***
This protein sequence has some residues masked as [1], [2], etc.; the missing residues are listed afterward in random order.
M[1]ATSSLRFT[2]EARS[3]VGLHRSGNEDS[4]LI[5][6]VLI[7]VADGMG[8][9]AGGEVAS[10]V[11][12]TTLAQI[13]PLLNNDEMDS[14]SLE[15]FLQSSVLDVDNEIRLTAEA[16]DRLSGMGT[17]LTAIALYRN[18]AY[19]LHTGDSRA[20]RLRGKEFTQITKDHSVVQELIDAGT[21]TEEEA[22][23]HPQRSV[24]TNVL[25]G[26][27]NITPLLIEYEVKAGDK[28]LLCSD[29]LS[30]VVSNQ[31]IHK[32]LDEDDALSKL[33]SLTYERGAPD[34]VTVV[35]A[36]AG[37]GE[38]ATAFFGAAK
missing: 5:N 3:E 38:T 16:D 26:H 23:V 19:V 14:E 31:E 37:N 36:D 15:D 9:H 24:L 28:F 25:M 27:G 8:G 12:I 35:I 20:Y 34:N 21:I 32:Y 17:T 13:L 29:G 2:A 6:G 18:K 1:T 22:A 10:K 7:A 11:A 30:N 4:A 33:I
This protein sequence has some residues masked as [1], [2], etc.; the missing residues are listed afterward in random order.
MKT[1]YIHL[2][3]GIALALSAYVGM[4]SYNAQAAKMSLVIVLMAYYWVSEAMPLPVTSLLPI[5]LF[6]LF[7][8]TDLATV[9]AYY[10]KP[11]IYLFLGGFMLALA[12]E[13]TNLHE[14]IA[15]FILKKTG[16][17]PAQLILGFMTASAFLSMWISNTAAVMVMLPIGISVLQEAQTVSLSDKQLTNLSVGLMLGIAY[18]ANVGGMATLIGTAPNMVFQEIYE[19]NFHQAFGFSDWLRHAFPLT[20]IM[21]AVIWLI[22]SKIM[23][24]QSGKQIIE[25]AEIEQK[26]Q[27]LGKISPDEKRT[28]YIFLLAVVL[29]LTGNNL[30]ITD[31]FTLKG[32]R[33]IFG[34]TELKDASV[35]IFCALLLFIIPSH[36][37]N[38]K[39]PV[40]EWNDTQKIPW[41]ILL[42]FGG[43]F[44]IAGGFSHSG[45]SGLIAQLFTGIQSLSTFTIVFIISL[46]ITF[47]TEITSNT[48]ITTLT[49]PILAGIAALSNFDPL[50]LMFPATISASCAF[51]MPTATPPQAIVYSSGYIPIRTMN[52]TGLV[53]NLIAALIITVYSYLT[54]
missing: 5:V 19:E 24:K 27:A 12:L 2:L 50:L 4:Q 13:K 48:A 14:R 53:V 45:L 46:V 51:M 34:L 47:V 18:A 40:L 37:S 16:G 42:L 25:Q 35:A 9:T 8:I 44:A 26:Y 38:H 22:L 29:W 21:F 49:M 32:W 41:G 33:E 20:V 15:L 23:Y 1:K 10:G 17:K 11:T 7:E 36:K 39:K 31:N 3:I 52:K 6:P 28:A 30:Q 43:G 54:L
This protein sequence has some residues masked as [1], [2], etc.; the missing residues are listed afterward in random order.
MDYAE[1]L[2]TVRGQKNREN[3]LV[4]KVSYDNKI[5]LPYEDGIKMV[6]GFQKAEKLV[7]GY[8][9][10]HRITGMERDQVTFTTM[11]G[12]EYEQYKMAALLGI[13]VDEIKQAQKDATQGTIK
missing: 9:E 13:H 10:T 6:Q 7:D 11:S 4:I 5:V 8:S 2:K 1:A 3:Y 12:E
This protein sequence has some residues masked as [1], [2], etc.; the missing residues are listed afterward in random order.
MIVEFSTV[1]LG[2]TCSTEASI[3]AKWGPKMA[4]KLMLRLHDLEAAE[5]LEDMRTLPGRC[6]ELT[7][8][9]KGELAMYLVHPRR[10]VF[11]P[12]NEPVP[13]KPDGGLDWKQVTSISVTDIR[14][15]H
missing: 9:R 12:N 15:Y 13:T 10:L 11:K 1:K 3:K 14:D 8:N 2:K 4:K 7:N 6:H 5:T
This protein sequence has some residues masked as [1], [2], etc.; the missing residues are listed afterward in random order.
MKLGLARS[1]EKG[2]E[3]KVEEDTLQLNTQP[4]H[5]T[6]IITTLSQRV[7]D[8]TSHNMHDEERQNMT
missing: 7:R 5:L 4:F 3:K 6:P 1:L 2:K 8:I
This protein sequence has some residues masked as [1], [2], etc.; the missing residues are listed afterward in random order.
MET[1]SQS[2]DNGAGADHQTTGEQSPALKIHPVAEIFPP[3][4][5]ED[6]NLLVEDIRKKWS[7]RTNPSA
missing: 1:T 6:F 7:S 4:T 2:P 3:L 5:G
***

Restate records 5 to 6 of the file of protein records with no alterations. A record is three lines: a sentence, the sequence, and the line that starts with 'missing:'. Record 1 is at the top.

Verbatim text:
This protein sequence has some residues masked as [1], [2], etc.; the missing residues are listed afterward in random order.
MKLGLARS[1]EKG[2]E[3]KVEEDTLQLNTQP[4]H[5]T[6]IITTLSQRV[7]D[8]TSHNMHDEERQNMT
missing: 7:R 5:L 4:F 3:K 6:P 1:L 2:K 8:I
This protein sequence has some residues masked as [1], [2], etc.; the missing residues are listed afterward in random order.
MET[1]SQS[2]DNGAGADHQTTGEQSPALKIHPVAEIFPP[3][4][5]ED[6]NLLVEDIRKKWS[7]RTNPSA
missing: 1:T 6:F 7:S 4:T 2:P 3:L 5:G